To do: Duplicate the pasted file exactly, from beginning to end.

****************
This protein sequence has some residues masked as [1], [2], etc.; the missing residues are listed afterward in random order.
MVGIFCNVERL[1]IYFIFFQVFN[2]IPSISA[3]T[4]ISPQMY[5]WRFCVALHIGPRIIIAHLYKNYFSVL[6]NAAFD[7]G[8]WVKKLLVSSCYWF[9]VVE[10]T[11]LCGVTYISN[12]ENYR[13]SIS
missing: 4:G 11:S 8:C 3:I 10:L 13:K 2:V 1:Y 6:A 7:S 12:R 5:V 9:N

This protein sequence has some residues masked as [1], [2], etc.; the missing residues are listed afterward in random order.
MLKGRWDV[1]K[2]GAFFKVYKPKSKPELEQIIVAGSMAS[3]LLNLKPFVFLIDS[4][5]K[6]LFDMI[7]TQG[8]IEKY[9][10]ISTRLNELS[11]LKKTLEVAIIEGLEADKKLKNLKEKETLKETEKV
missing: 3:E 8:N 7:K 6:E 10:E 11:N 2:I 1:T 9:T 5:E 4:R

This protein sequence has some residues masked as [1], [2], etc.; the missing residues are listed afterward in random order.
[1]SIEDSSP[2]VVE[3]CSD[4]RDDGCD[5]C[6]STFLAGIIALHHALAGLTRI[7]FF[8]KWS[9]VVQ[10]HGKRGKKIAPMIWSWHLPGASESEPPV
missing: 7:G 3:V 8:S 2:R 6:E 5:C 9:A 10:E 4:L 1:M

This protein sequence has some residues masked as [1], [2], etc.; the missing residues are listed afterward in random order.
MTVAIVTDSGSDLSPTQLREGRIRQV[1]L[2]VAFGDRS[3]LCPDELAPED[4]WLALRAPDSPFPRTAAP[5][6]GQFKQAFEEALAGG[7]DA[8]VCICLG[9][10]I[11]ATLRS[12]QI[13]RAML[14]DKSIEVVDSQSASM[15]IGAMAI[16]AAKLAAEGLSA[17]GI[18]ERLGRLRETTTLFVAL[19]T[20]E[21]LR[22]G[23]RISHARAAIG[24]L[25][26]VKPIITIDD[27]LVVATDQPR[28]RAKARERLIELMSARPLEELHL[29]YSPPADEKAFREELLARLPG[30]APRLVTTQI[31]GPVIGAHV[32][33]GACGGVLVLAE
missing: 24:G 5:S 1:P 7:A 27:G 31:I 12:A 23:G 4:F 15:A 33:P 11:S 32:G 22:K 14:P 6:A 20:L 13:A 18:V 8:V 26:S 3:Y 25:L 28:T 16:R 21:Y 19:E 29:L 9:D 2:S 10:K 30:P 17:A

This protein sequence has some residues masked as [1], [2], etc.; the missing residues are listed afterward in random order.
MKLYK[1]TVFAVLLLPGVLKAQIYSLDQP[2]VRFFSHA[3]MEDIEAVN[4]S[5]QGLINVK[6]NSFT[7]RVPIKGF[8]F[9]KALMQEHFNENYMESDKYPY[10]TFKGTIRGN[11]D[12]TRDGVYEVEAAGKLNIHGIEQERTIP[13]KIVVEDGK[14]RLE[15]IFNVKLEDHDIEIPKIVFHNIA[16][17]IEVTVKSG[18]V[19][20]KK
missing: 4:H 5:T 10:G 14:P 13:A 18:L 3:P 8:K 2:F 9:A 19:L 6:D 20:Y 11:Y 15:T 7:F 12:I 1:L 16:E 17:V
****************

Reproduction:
This protein sequence has some residues masked as [1], [2], etc.; the missing residues are listed afterward in random order.
MVGIFCNVERL[1]IYFIFFQVFN[2]IPSISA[3]T[4]ISPQMY[5]WRFCVALHIGPRIIIAHLYKNYFSVL[6]NAAFD[7]G[8]WVKKLLVSSCYWF[9]VVE[10]T[11]LCGVTYISN[12]ENYR[13]SIS
missing: 4:G 11:S 8:C 3:I 10:L 13:K 2:V 1:Y 6:A 7:S 12:R 5:V 9:N

This protein sequence has some residues masked as [1], [2], etc.; the missing residues are listed afterward in random order.
MLKGRWDV[1]K[2]GAFFKVYKPKSKPELEQIIVAGSMAS[3]LLNLKPFVFLIDS[4][5]K[6]LFDMI[7]TQG[8]IEKY[9][10]ISTRLNELS[11]LKKTLEVAIIEGLEADKKLKNLKEKETLKETEKV
missing: 3:E 8:N 7:K 6:E 10:E 11:N 2:I 1:T 9:T 5:E 4:R

This protein sequence has some residues masked as [1], [2], etc.; the missing residues are listed afterward in random order.
[1]SIEDSSP[2]VVE[3]CSD[4]RDDGCD[5]C[6]STFLAGIIALHHALAGLTRI[7]FF[8]KWS[9]VVQ[10]HGKRGKKIAPMIWSWHLPGASESEPPV
missing: 7:G 3:V 8:S 2:R 6:E 5:C 9:A 10:E 4:L 1:M

This protein sequence has some residues masked as [1], [2], etc.; the missing residues are listed afterward in random order.
MTVAIVTDSGSDLSPTQLREGRIRQV[1]L[2]VAFGDRS[3]LCPDELAPED[4]WLALRAPDSPFPRTAAP[5][6]GQFKQAFEEALAGG[7]DA[8]VCICLG[9][10]I[11]ATLRS[12]QI[13]RAML[14]DKSIEVVDSQSASM[15]IGAMAI[16]AAKLAAEGLSA[17]GI[18]ERLGRLRETTTLFVAL[19]T[20]E[21]LR[22]G[23]RISHARAAIG[24]L[25][26]VKPIITIDD[27]LVVATDQPR[28]RAKARERLIELMSARPLEELHL[29]YSPPADEKAFREELLARLPG[30]APRLVTTQI[31]GPVIGAHV[32][33]GACGGVLVLAE
missing: 24:G 5:S 1:P 7:A 27:G 31:I 12:A 23:G 4:F 15:A 33:P 11:S 32:G 22:K 14:P 6:A 20:L 13:A 18:V 8:V 26:S 3:Y 25:L 28:T 16:R 21:Y 19:E 29:L 9:D 2:S 10:K 30:P 17:A

This protein sequence has some residues masked as [1], [2], etc.; the missing residues are listed afterward in random order.
MKLYK[1]TVFAVLLLPGVLKAQIYSLDQP[2]VRFFSHA[3]MEDIEAVN[4]S[5]QGLINVK[6]NSFT[7]RVPIKGF[8]F[9]KALMQEHFNENYMESDKYPY[10]TFKGTIRGN[11]D[12]TRDGVYEVEAAGKLNIHGIEQERTIP[13]KIVVEDGK[14]RLE[15]IFNVKLEDHDIEIPKIVFHNIA[16][17]IEVTVKSG[18]V[19][20]KK
missing: 4:H 5:T 10:G 14:P 13:A 18:L 3:P 8:K 2:F 9:A 19:L 6:D 20:Y 11:Y 15:T 7:F 12:I 1:L 16:E 17:V